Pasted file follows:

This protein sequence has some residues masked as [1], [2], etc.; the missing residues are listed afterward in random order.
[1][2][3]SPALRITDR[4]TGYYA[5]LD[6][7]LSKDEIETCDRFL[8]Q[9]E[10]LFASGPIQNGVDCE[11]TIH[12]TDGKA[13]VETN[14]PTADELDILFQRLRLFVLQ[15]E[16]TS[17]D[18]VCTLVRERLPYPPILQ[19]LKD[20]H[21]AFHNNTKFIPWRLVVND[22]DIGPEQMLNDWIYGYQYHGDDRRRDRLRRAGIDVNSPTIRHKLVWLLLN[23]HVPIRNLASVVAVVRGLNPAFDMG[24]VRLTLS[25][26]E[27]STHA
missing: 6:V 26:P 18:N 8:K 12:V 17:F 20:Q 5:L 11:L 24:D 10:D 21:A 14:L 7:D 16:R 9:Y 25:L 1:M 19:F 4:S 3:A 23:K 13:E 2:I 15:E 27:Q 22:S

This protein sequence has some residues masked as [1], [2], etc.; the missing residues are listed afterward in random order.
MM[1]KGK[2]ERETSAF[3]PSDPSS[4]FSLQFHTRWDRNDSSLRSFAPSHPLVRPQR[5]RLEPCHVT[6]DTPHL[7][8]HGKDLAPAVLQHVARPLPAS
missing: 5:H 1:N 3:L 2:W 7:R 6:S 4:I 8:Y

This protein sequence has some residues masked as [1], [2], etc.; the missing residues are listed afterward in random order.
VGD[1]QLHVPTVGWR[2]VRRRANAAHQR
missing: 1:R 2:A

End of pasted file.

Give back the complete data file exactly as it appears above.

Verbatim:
This protein sequence has some residues masked as [1], [2], etc.; the missing residues are listed afterward in random order.
[1][2][3]SPALRITDR[4]TGYYA[5]LD[6][7]LSKDEIETCDRFL[8]Q[9]E[10]LFASGPIQNGVDCE[11]TIH[12]TDGKA[13]VETN[14]PTADELDILFQRLRLFVLQ[15]E[16]TS[17]D[18]VCTLVRERLPYPPILQ[19]LKD[20]H[21]AFHNNTKFIPWRLVVND[22]DIGPEQMLNDWIYGYQYHGDDRRRDRLRRAGIDVNSPTIRHKLVWLLLN[23]HVPIRNLASVVAVVRGLNPAFDMG[24]VRLTLS[25][26]E[27]STHA
missing: 6:V 26:P 18:N 8:K 12:V 17:F 20:Q 5:L 11:L 24:D 10:D 21:A 14:L 7:D 16:R 9:Y 25:L 1:M 19:F 4:S 3:A 23:K 13:E 2:I 15:E 27:Q 22:S

This protein sequence has some residues masked as [1], [2], etc.; the missing residues are listed afterward in random order.
MM[1]KGK[2]ERETSAF[3]PSDPSS[4]FSLQFHTRWDRNDSSLRSFAPSHPLVRPQR[5]RLEPCHVT[6]DTPHL[7][8]HGKDLAPAVLQHVARPLPAS
missing: 5:H 1:N 3:L 2:W 7:R 6:S 4:I 8:Y

This protein sequence has some residues masked as [1], [2], etc.; the missing residues are listed afterward in random order.
VGD[1]QLHVPTVGWR[2]VRRRANAAHQR
missing: 1:R 2:A